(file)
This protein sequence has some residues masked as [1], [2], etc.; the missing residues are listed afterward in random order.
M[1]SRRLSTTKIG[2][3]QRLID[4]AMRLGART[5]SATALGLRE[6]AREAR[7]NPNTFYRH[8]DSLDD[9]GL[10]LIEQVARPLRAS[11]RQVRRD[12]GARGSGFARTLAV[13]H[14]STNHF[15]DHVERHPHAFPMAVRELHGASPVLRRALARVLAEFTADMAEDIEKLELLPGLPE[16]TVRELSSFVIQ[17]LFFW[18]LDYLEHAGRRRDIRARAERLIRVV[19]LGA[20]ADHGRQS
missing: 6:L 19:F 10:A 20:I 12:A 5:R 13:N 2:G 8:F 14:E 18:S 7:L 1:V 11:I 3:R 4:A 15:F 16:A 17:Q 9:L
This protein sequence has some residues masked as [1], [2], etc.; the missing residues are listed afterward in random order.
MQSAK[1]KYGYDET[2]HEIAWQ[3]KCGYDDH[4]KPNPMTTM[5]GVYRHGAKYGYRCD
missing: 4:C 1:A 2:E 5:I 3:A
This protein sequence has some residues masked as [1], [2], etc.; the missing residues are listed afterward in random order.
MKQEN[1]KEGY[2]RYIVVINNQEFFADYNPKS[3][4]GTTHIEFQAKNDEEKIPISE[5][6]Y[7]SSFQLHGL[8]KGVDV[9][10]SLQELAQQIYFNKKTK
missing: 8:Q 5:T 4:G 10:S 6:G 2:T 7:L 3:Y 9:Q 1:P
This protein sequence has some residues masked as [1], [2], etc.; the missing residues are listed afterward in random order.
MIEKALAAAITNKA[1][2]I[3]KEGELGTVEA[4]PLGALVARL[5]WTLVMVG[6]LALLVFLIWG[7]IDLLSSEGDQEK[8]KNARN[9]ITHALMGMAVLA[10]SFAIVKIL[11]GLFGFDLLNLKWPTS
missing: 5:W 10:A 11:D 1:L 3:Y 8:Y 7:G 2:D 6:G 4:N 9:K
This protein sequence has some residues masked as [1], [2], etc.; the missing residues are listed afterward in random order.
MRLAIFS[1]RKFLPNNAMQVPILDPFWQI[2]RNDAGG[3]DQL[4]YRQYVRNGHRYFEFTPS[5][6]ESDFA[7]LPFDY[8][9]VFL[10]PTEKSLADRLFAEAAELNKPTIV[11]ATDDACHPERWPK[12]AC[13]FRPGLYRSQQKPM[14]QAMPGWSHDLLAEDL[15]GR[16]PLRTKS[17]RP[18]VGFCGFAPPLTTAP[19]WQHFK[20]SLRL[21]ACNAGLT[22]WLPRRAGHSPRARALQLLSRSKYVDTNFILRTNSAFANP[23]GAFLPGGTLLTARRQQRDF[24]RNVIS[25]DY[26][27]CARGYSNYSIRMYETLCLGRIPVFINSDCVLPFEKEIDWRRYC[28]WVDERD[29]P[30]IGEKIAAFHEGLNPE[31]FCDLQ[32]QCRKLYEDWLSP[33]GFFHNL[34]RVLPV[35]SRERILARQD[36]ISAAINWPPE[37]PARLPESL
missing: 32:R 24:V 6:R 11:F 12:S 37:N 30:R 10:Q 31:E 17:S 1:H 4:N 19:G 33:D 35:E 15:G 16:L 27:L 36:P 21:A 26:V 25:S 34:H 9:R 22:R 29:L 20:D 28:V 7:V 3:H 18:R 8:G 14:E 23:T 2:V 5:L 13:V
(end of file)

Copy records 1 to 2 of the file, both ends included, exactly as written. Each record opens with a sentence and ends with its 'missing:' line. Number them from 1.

This protein sequence has some residues masked as [1], [2], etc.; the missing residues are listed afterward in random order.
M[1]SRRLSTTKIG[2][3]QRLID[4]AMRLGART[5]SATALGLRE[6]AREAR[7]NPNTFYRH[8]DSLDD[9]GL[10]LIEQVARPLRAS[11]RQVRRD[12]GARGSGFARTLAV[13]H[14]STNHF[15]DHVERHPHAFPMAVRELHGASPVLRRALARVLAEFTADMAEDIEKLELLPGLPE[16]TVRELSSFVIQ[17]LFFW[18]LDYLEHAGRRRDIRARAERLIRVV[19]LGA[20]ADHGRQS
missing: 6:L 19:F 10:A 20:I 12:A 5:R 13:N 2:G 8:F 14:E 18:S 7:L 1:V 11:I 3:R 4:A 15:F 16:A 17:Q 9:L
This protein sequence has some residues masked as [1], [2], etc.; the missing residues are listed afterward in random order.
MQSAK[1]KYGYDET[2]HEIAWQ[3]KCGYDDH[4]KPNPMTTM[5]GVYRHGAKYGYRCD
missing: 4:C 1:A 2:E 5:I 3:A